One of the things I’ve been meaning to tell you about is my recent explorations of the capabilities of the iPad. I’m extremely impressed with it, and want to tell you a bit about how I use it in case it might work for you. There is a lot that is being said out there, and lots of yelling and whining about what it is not, and so a lot of people are a bit confused, it seems. I’ve a nice chunk of time here on the bus, heading home from my first day back on campus, just after the end of my first class of semester, where in fact I used the device a lot, and so this is a good time to begin to tell you a bit about it.
Bottom line? The small bag I carry that you can see in the picture to the left contains everything I need for a huge number of day to day work tasks, for the research, teaching, and administrative tasks that are part of the standard Professor gig, and a whole lot more. It is all I carry, even on a longer business trip.
The main complaint that a lot of people had was based on dashed expectations. Lots of us, and I include myself in this camp, wanted Apple to produce something like a tablet computer. A “real” computer. One that you can program and so forth like you might do your laptop or desktop, or at least run a lot of applications that are considered the business of serious computers these days, even if not writing machine code or C++ or FORTRAN…(You know, the stuff of Real Programmers.)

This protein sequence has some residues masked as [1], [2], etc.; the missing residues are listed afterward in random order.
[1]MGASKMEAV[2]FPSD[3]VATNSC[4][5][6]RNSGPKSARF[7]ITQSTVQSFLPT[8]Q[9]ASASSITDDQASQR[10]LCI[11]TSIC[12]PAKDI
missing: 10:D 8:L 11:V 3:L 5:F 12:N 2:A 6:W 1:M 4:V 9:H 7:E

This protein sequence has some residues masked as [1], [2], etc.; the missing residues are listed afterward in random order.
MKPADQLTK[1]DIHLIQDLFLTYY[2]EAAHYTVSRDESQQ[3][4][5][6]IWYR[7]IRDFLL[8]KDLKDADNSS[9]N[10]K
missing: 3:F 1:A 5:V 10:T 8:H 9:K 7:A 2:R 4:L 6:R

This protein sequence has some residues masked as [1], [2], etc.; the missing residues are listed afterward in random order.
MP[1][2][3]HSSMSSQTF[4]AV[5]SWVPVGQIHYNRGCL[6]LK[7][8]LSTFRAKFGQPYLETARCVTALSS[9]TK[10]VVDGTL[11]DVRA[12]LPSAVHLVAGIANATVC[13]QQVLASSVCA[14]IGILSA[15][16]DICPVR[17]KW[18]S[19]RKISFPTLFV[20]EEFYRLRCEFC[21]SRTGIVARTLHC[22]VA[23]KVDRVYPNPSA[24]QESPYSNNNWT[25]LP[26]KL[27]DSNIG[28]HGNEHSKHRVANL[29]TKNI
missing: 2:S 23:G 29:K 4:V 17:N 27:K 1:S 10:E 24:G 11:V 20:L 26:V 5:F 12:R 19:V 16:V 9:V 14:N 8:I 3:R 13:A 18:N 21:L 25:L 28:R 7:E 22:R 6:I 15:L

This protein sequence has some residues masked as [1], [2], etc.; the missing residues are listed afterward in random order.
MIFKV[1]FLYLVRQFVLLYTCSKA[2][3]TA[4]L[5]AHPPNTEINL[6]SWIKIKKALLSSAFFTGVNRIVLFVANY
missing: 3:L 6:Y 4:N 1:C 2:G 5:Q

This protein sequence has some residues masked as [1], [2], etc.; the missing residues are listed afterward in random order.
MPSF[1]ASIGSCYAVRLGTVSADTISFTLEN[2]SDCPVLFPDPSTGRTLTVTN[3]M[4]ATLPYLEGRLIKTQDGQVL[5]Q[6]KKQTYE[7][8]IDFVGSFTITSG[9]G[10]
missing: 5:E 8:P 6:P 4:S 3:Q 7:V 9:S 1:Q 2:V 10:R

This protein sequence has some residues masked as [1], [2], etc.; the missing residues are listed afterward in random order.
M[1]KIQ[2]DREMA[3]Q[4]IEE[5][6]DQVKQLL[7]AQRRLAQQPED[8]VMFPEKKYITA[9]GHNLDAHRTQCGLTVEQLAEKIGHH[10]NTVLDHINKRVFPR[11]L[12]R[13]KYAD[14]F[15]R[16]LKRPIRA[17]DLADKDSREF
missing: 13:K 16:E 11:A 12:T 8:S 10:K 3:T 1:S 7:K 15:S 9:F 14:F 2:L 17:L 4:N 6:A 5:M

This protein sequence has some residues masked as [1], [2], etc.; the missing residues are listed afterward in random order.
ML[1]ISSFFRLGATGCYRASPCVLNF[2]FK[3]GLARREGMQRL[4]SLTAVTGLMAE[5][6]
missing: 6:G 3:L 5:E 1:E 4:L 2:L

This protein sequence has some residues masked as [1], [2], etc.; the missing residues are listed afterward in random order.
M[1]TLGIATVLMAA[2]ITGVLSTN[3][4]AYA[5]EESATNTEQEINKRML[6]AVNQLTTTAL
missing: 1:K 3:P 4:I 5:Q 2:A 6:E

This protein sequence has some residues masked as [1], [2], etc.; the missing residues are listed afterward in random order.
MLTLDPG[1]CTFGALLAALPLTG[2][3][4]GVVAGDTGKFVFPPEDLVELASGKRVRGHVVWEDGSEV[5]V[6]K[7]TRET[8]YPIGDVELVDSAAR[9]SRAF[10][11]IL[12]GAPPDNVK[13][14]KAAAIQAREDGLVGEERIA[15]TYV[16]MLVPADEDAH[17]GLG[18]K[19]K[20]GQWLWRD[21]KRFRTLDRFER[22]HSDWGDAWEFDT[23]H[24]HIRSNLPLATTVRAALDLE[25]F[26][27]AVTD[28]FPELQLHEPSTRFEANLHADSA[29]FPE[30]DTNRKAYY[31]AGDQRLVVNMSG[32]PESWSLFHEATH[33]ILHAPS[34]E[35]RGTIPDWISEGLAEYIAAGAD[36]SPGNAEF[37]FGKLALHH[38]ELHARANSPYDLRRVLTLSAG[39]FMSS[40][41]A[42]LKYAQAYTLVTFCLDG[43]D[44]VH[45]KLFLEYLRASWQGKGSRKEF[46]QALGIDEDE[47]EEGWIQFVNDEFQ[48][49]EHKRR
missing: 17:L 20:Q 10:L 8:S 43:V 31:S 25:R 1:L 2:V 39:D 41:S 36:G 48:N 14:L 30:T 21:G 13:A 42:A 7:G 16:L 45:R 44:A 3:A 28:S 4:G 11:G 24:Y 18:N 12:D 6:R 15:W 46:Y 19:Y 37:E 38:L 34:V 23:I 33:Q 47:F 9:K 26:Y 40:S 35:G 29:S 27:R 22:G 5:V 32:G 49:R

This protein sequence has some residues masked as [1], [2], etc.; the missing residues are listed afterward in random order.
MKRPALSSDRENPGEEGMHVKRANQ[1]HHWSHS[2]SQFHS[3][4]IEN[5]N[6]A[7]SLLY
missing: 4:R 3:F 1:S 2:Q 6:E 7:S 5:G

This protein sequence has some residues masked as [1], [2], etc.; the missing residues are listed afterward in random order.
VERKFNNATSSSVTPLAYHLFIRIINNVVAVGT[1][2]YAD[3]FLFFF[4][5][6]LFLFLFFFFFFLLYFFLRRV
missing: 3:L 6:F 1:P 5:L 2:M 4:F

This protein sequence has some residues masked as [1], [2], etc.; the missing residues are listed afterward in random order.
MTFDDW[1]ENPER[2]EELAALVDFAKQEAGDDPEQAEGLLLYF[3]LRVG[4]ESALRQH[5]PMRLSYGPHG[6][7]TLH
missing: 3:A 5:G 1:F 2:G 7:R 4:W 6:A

So typically, when the iPad is discussed, people give a list of queries about what they want it to do, and if it does not do those things, it is dismissed as a toy, essentially. End of discussion. You can find lots of shouty discussions about the iPad on the web, with lots of accusations about how Apple let people down, and the phrase “dealbreaker” being tossed around as though its some discussion about dating criteria. Ok, so the iPad might not work for you, but make sure it is really for the right reasons.
The bottom line, I realized after having my own list of disappointments, is that the more useful approach might be to figure out what sort of things it does well, and to not think of it as a failed laptop or tablet, but an opportunity to learn a new workflow […] Click to continue reading this post